Receive complimentary international travel insurance, extended warranty cover and 0% foreign transaction fees.
ME frank Credit Card
11.99% p.a.
Up to 55 days on purchases
$0 p.a.
Available in black or white, this no-fuss credit card offers the same rate on purchases and cash advances, plus card lock technology.
Westpac Lite Card
9.90% p.a.
Up to 45 days on purchases
$108 p.a.
Keep credit card costs low with a maximum credit limit of $4,000 and no foreign transaction fees.
St.George Vertigo Visa
13.24% p.a.
Up to 55 days on purchases
$55 p.a.
0% p.a. for 18 months with 2% balance transfer fee
Receive a low annual fee and the ability to make contactless payments with Visa payWave technology.
Bank of Melbourne Vertigo Platinum
12.74% p.a.
Up to 55 days on purchases
$99 p.a.
0% p.a. for 24 months with 2% balance transfer fee
Get a range of complimentary insurance covers, access to a 24/7 concierge and the convenience of Visa payWave contactless technology.
Bankwest Breeze Classic Mastercard
0% p.a. for 13 months (reverts to 12.99% p.a.)
Up to 55 days on purchases
$79 p.a.
0% p.a. for 13 months with 2% balance transfer fee
Receive up to 55 days interest-free on purchases and free worldwide emergency card replacement.
Virgin Australia Velocity Flyer Card - 0% Interest Offer
0% p.a. for 12 months (reverts to 20.74% p.a.)
Up to 44 days on purchases
$129 p.a.
0% p.a. for 6 months
Until 31 October 2017, save with 0% p.a. on purchases for 12 months. Plus, up to 0.66 Velocity Points per $1 spent.
American Express Essential®  Credit Card
14.99% p.a.
Up to 55 days on purchases
$0 p.a.
0% p.a. for 12 months with 3% balance transfer fee
Receive a $50 credit when you apply online, are approved and spend $750 on your new card within the first 3 months of card membership.
ANZ Low Rate Platinum
11.49% p.a.
Up to 55 days on purchases
$99 p.a.
Enjoy platinum benefits with exclusive discounts, complimentary travel and purchase insurances and a 24/7 personal concierge.
NAB Low Rate Credit Card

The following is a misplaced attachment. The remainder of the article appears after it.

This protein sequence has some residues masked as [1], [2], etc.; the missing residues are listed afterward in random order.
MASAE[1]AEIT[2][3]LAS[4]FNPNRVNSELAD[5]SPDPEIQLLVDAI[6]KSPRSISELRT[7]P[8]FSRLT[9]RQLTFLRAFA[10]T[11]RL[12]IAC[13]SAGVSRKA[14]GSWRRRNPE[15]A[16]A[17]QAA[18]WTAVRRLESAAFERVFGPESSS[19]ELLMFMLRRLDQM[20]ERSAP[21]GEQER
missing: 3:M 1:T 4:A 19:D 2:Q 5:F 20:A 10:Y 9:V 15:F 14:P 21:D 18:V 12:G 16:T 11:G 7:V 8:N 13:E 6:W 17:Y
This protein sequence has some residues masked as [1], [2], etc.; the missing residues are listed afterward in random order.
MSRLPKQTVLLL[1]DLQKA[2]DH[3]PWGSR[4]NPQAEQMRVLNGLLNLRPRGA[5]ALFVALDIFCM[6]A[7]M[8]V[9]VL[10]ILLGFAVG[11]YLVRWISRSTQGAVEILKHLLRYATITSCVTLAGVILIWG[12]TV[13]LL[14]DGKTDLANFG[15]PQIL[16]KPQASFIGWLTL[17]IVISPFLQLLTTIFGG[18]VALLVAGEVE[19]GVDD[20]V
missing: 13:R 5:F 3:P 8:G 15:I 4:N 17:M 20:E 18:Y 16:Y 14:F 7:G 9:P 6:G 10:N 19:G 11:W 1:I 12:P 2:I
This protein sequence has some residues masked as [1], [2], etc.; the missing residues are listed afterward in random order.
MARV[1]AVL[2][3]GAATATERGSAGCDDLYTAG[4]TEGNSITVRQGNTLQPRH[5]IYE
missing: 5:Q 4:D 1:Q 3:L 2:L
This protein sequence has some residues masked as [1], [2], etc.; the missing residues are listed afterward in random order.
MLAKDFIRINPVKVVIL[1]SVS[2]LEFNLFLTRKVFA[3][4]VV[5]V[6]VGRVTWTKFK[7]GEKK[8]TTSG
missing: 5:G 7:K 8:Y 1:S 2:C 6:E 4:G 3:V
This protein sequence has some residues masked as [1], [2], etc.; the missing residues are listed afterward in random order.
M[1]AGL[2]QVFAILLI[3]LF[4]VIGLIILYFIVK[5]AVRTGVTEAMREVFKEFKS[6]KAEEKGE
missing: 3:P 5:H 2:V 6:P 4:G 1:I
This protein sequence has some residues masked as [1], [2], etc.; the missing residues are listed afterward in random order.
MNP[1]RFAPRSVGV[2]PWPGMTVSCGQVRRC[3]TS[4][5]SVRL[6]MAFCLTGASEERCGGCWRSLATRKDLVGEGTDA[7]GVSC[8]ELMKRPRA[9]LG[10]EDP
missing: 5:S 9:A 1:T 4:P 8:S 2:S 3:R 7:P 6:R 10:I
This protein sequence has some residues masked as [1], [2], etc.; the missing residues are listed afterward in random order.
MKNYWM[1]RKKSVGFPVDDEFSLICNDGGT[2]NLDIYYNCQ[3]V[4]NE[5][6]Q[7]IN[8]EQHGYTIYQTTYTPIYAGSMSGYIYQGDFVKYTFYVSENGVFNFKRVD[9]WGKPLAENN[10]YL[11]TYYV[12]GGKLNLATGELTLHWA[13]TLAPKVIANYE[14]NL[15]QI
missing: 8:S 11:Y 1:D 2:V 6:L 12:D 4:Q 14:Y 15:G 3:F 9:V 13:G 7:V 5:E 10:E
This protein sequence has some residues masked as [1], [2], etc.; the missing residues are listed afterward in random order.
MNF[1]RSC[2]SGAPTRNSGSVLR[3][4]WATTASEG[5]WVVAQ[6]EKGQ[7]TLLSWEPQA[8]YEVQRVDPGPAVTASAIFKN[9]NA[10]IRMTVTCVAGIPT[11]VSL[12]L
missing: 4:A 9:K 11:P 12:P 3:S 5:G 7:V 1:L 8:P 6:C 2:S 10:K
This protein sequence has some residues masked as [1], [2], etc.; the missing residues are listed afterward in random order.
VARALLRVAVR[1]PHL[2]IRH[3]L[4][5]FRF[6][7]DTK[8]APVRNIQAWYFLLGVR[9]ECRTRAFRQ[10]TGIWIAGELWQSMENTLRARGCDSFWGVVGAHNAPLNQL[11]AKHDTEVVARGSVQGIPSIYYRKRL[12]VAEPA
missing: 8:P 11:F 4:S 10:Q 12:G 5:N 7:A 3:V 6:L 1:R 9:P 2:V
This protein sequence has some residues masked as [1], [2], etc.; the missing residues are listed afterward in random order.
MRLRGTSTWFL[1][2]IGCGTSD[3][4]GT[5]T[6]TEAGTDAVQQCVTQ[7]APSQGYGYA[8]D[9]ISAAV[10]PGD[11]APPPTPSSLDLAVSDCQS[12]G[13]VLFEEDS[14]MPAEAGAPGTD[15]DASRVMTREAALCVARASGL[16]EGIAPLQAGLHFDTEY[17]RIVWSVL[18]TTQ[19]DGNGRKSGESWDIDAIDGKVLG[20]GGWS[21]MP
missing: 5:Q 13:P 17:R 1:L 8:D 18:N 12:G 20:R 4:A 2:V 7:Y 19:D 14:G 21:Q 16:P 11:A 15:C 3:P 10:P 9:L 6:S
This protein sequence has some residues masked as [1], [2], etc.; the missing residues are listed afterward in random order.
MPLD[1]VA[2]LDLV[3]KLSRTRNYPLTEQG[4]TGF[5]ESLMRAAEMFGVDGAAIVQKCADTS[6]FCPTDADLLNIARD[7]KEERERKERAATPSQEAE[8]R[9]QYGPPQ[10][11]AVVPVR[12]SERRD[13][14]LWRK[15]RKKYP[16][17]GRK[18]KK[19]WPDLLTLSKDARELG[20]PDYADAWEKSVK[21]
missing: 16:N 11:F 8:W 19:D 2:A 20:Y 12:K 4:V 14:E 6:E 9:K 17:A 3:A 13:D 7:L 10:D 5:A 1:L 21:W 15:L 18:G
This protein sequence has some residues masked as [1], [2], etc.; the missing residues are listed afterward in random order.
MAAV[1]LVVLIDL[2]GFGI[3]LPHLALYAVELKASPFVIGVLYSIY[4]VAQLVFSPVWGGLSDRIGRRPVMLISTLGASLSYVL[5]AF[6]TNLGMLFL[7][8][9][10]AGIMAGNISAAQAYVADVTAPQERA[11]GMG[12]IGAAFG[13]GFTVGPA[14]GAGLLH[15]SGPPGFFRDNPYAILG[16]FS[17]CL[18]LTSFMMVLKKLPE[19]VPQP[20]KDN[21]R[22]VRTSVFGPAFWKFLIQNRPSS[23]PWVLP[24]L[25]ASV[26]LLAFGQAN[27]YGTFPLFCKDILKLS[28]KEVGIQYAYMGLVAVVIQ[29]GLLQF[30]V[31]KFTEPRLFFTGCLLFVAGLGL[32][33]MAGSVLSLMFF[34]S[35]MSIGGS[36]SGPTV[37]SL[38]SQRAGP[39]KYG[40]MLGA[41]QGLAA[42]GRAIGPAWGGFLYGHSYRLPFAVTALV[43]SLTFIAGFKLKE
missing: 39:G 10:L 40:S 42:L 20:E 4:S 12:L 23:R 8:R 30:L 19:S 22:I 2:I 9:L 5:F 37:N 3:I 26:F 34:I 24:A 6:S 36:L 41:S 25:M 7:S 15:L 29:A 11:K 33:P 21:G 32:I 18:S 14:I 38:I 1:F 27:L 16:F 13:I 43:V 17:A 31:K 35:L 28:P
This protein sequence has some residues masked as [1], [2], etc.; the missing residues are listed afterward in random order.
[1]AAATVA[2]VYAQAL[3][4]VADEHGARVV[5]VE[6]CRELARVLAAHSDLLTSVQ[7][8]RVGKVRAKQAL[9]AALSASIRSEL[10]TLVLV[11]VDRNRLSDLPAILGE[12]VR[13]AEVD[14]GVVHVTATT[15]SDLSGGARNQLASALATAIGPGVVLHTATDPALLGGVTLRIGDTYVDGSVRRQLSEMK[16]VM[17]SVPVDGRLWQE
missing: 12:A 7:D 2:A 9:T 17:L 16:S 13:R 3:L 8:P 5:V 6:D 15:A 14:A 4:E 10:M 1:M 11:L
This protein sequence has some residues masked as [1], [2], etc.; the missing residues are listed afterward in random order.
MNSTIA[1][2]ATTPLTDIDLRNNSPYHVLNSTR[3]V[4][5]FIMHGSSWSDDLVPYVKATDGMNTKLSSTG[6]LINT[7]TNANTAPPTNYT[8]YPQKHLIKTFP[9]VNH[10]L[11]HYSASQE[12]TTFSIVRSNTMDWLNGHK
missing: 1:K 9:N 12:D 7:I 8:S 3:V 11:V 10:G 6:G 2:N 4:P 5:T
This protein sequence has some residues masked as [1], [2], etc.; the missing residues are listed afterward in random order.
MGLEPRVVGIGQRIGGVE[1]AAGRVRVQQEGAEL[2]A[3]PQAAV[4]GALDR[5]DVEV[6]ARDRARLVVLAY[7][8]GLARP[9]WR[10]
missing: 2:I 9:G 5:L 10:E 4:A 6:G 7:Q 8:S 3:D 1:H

13.99% p.a.
Up to 55 days on purchases
$59 p.a.
0% p.a. for 16 months with 2% balance transfer fee
Offers a low $500 minimum credit limit, special offers from Visa Entertainment and Tap and Pay capabilities.
BankSA Vertigo Visa
13.24% p.a.
Up to 55 days on purchases
$55 p.a.
0% p.a. for 18 months with 2% balance transfer fee
A no-frills Visa with the protection of a zero liability policy and a 24/7 fraud monitoring service.

Compare up to 4 providers

When applying for a credit card, it’s important that you read the fine print to understand all the terms and conditions of your agreement. If you don’t take the time to understand the fees and charges associated with using your card, you could end up with a nasty financial surprise in the future. Do your research and read all paperwork thoroughly.

Pictures: Shutterstock

Frequently asked questions

APR is the acronym for Annual Percentage Rate, which is the standard way of expressing the cost of credit as an annual percentage.
An interest charge refers to the interest fee levied on your credit card account. This can be in the form of a purchase interest rate, cash advance interest rate or balance transfer interest rate.
If you contact us here at finder.com.au, we will be able to direct you on how to access the most competitive interest rates in Australia.
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2 Responses

  1. Default Gravatar
    KaruMay 26, 2013

    I have a Diamond MasterCard. My balance is $2700. I have paid $2500 on due date but charged $160. Is it correct? Why has this happened?

    • Staff
      JacobMay 26, 2013Staff

      Hi Karu. It’s difficult to speculate why you’ve been charged this fee. Best to consult your credit card statement when it next arrives, or you can check your online banking facility to see why you’ve been charged this fee. If you let us know the name of the fee, we can offer some insight into why it has been charged, how to avoid it in the future, and maybe how to dispute it with the lender. Jacob.